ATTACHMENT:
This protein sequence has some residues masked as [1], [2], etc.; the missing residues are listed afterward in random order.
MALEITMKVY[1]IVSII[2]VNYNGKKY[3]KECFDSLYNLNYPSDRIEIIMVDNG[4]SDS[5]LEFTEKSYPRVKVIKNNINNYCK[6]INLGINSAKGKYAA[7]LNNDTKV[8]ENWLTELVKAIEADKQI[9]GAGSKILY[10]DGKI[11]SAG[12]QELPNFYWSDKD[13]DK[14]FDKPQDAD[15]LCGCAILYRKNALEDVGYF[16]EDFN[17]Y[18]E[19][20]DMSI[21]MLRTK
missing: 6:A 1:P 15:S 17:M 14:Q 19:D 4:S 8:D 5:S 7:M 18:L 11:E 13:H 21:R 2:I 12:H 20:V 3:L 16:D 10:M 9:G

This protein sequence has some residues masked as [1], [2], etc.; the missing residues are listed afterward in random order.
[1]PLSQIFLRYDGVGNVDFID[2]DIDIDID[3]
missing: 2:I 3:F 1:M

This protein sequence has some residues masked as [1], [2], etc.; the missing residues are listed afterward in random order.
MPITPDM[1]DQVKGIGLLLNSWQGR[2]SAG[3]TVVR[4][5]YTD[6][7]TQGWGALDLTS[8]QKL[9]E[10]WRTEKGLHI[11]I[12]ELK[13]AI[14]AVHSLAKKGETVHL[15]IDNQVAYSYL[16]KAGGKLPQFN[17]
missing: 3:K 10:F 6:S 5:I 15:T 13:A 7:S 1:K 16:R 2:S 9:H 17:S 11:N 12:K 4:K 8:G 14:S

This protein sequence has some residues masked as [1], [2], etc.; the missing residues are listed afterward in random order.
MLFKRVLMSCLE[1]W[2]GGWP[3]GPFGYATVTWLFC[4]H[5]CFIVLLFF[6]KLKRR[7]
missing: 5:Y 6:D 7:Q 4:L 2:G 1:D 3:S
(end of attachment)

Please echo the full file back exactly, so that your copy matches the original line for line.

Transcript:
This protein sequence has some residues masked as [1], [2], etc.; the missing residues are listed afterward in random order.
MALEITMKVY[1]IVSII[2]VNYNGKKY[3]KECFDSLYNLNYPSDRIEIIMVDNG[4]SDS[5]LEFTEKSYPRVKVIKNNINNYCK[6]INLGINSAKGKYAA[7]LNNDTKV[8]ENWLTELVKAIEADKQI[9]GAGSKILY[10]DGKI[11]SAG[12]QELPNFYWSDKD[13]DK[14]FDKPQDAD[15]LCGCAILYRKNALEDVGYF[16]EDFN[17]Y[18]E[19][20]DMSI[21]MLRTK
missing: 6:A 1:P 15:S 17:M 14:Q 19:D 4:S 8:D 5:S 7:M 18:L 11:E 13:H 21:R 2:I 12:H 20:V 3:L 16:D 10:M 9:G

This protein sequence has some residues masked as [1], [2], etc.; the missing residues are listed afterward in random order.
[1]PLSQIFLRYDGVGNVDFID[2]DIDIDID[3]
missing: 2:I 3:F 1:M

This protein sequence has some residues masked as [1], [2], etc.; the missing residues are listed afterward in random order.
MPITPDM[1]DQVKGIGLLLNSWQGR[2]SAG[3]TVVR[4][5]YTD[6][7]TQGWGALDLTS[8]QKL[9]E[10]WRTEKGLHI[11]I[12]ELK[13]AI[14]AVHSLAKKGETVHL[15]IDNQVAYSYL[16]KAGGKLPQFN[17]
missing: 3:K 10:F 6:S 5:I 15:T 13:A 7:S 1:K 16:R 2:S 9:H 17:S 11:N 12:K 4:K 8:G 14:S

This protein sequence has some residues masked as [1], [2], etc.; the missing residues are listed afterward in random order.
MLFKRVLMSCLE[1]W[2]GGWP[3]GPFGYATVTWLFC[4]H[5]CFIVLLFF[6]KLKRR[7]
missing: 5:Y 6:D 7:Q 4:L 2:G 1:D 3:S